July 26, 2023 09:59
The International Monetary Fund has slashed Korea's economic growth outlook for the fifth time this year and now believes the country will suffer from chronic low growth like Japan.
If the prediction is correct, it will be the first year since the Asian financial crisis in 1998 that Korea's economy grows at a slower pace than Japan's.
The IMF on Tuesday lowered its GDP growth outlook for Korea this year from 1.5 percent in April to 1.4 percent but raised the global outlook from 2.8 percent to three percent and Japan's growth forecast from 1.3 percent to 1.4 percent.
In January of this year, the IMF expected Japan's economy to grow 1.8 percent this year but then lowered it citing the impact of U.S. financial instability.
But it forecast that the island country will see a rebound as the effect of the bankruptcies of Silicon Valley Bank and Credit Suisse wanes and the tourism and service sectors revive after the end of the coronavirus pandemic.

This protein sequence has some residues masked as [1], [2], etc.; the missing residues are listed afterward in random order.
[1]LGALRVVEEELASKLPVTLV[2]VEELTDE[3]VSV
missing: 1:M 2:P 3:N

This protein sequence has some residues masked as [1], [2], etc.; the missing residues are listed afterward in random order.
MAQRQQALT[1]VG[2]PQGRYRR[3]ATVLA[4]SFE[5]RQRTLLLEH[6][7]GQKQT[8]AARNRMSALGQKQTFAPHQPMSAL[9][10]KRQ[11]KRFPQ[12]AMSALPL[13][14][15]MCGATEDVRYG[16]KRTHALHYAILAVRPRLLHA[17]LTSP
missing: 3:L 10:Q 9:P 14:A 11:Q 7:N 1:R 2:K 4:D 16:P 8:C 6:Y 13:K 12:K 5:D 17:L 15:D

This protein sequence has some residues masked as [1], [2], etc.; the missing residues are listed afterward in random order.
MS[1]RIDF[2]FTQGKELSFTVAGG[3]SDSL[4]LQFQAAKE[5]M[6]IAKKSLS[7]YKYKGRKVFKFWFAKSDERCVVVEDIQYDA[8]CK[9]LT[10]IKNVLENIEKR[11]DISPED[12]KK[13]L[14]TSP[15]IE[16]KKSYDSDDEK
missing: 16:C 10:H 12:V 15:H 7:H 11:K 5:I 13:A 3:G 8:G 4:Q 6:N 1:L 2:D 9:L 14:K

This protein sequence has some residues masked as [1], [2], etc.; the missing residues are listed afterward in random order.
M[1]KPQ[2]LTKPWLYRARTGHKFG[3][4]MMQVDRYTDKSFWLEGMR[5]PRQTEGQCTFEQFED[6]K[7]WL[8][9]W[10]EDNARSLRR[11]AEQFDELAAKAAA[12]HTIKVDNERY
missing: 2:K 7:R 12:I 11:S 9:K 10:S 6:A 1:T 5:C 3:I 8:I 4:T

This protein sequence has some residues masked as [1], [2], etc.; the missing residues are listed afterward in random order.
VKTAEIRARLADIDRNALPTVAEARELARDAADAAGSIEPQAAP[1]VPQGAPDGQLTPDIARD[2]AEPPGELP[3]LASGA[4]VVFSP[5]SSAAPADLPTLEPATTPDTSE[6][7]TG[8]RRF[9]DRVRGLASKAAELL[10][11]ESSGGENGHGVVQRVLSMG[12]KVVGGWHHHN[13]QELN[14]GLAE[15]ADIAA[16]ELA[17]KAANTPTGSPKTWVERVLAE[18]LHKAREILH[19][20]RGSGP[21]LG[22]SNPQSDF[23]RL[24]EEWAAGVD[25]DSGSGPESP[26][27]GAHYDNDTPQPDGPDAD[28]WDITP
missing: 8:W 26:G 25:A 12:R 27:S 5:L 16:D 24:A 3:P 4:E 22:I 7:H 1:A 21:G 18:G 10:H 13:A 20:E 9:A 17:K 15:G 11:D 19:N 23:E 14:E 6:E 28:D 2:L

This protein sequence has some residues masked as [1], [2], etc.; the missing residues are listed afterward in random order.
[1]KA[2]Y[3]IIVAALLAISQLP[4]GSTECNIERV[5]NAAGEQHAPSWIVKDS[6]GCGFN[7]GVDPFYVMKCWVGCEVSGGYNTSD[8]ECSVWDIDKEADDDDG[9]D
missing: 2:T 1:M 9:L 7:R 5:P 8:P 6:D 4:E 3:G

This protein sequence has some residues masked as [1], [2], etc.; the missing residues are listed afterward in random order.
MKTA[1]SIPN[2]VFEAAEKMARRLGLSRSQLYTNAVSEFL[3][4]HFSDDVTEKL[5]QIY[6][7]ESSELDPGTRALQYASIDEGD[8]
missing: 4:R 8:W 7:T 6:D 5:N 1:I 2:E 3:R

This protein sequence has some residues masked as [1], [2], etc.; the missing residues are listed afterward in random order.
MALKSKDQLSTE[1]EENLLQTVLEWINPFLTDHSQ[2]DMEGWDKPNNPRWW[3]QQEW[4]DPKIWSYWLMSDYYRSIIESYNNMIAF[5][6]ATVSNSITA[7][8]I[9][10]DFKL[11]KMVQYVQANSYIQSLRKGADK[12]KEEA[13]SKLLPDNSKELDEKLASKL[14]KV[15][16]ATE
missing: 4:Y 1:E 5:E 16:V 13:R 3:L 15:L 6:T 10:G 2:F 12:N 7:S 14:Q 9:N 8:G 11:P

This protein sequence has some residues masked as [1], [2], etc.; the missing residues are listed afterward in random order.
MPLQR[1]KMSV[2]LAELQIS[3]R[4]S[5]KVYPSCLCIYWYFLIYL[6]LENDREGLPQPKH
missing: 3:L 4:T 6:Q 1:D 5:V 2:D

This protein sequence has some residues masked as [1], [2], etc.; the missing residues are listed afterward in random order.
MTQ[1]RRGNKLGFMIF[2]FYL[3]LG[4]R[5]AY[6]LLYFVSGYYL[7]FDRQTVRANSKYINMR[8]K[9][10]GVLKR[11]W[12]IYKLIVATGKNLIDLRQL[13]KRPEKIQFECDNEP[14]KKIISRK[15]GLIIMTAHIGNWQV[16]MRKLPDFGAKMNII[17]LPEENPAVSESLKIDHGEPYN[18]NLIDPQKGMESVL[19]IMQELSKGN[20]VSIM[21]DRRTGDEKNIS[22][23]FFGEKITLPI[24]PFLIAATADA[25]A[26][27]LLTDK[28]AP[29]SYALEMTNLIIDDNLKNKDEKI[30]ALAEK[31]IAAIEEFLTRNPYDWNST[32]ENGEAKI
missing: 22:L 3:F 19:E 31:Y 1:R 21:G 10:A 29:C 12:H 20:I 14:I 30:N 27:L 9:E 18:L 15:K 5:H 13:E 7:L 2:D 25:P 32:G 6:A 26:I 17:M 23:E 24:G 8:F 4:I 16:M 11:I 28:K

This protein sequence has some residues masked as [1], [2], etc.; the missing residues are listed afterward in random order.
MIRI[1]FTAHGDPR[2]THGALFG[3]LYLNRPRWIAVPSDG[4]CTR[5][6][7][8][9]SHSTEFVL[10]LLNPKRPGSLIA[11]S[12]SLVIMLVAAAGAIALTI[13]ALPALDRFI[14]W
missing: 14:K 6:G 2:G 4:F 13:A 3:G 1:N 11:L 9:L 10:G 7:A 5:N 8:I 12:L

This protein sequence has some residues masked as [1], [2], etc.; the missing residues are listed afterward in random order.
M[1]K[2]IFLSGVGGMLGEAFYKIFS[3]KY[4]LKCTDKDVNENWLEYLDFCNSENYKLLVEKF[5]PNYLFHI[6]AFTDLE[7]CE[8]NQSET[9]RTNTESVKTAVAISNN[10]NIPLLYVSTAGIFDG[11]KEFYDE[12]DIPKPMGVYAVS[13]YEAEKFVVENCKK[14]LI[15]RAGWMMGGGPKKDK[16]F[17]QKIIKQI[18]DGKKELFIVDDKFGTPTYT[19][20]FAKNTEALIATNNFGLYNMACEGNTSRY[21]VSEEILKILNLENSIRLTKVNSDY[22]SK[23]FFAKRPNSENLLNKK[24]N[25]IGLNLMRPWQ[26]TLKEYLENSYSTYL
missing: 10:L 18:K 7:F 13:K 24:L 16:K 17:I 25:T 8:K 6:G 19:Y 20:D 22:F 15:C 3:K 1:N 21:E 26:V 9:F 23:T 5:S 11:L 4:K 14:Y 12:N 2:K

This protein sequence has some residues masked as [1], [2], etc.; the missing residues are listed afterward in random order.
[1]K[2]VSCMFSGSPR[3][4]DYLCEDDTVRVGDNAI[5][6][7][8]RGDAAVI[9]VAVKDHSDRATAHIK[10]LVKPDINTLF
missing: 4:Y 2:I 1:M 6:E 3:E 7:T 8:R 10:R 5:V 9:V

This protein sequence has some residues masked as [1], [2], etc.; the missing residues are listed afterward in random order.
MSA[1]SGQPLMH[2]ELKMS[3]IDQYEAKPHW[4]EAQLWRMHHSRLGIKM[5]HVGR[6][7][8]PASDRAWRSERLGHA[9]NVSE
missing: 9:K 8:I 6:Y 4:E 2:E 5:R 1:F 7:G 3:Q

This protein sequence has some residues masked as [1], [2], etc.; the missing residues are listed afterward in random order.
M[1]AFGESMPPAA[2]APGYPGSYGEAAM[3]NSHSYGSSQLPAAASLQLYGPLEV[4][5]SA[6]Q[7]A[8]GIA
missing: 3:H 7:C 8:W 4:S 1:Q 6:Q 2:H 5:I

Chang Jae-chul at KB Kookmin Bank said, "Exports including semiconductors remain sluggish, while the effects of China's reopening are not as strong as expected, causing lackluster growth in Korea. In Japan it seems reviving tourism and service sectors buoyed by the weak yen were reflected."
In April last year, the IMF forecast Korea's economy would grow 2.9 percent this year, but since then it has lowered its projection five times. But the latest outlook now matches the projections of the Korean government and Bank of Korea.
Despite the modest rise in global outlook, the IMF said the world economy "remains weak by historical standards. The rise in central bank policy rates to fight inflation continues to weigh on economic activity... In most economies, the priority remains achieving sustained disinflation while ensuring financial stability."
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